Systems Analysis Adds a New Tool To the Fire Service
The Editor’s Opinion Page
Systems analysis, which is what this issue is almost all about, was developed back in the 1950s and 1960s as a new tool for providing policy advice to the United States Department of Defense. “It provides an organized step-by-step approach to studying large systems such as a municipal fire department that contain many interacting elements and in which it is very difficult to determine the consequences of a change in policy,” according to Dr. Warren Walker (page 38) who elaborates on this theme.
Walker further states that the steps taken in a systems analysis are so logical that they are used by most people in making everyday decisions such as buying a car and planning a vacation.
You start out by identifying a problem area and then identify the objectives brought on by the problem. From there on, the analysis becomes a matter of selection and rejection until the probable solution is reached. But in between there is a lot of work—work that involves such relatively new terms (to the fire service) as mathematical models, computer technology and project teams. Walker’s article explains these terms and how they are used.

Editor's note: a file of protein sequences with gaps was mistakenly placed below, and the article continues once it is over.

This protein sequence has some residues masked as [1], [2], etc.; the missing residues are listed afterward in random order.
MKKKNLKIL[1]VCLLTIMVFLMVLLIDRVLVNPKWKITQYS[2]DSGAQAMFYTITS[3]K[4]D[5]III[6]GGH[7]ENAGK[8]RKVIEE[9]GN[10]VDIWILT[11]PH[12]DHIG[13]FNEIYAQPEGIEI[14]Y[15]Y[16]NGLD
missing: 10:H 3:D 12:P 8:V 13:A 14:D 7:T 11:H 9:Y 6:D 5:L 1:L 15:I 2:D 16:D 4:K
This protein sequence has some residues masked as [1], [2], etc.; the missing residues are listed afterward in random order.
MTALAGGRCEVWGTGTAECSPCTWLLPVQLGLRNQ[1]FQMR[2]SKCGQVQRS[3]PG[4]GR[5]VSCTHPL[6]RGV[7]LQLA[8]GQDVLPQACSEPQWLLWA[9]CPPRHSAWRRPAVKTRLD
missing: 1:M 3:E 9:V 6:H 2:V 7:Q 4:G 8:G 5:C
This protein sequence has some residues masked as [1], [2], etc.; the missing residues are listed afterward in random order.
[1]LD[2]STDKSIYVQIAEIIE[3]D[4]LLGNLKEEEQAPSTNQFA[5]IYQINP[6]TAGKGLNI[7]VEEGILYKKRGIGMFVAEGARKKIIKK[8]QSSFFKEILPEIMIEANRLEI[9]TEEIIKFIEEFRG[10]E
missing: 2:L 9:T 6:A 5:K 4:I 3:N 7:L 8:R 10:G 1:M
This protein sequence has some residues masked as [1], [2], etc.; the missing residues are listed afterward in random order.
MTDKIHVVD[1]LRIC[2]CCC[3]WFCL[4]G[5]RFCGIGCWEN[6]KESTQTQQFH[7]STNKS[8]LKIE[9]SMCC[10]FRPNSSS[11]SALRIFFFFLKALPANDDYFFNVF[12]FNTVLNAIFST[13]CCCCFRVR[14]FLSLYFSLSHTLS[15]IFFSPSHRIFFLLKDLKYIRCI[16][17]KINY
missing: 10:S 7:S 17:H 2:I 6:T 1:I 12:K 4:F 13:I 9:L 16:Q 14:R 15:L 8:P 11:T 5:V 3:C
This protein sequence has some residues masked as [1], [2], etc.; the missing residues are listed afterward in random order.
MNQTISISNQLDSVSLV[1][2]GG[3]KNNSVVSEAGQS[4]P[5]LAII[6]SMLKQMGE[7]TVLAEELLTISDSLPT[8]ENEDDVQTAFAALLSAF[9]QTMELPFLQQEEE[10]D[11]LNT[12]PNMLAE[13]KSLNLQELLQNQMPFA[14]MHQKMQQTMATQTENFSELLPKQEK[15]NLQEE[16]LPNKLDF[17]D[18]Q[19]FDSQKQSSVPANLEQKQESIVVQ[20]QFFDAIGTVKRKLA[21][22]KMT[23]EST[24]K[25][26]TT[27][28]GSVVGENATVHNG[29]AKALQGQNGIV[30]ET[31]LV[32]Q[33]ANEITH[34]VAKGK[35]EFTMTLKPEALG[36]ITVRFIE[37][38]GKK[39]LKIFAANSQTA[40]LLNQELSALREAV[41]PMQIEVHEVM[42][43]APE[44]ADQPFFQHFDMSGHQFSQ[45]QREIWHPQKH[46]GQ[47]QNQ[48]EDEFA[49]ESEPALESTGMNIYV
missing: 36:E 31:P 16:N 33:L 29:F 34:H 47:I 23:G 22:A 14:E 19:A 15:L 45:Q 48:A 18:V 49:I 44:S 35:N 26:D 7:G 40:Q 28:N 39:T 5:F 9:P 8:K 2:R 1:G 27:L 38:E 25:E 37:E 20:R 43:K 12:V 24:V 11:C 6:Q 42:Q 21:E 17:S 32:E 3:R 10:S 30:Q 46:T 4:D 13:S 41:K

For some time now, all governmental units have been searching for a more efficient and less costly way to provide services. And they are turning increasingly to systems analysis for the answer. It would be well therefore for today’s (and especially tomorrow’s) fire chief to be well versed not only in the nomenclature of systems analysis but in its concept and practice.
We were glad to read that Walker recommended a project team (for a systems analysis project) that would include representatives of a city’s administration and the fire department, including union representatives. He also said that project teams should not be deliberative bodies that act on reports submitted by consultants, but that the teams should do a large share of the actual work.
Even when all steps of a systems analysis study have been completed and a solution apparently reached, there are still more factors to be considered—factors that are difficult to build into a systems analysis “model.” These are what might be called human factors such as political restraints, union pressures and community considerations.
Finally, it is refreshing to note that in Palmyra, Pa. (page 68), an all-volunteer fire department came up with a master plan that we feel should have value to other volunteer departments. No computers or sophisticated mathematical models were employed in setting up this master plan, but a systems analysis it is, involving a “logical step-by-step approach to solving a problem.”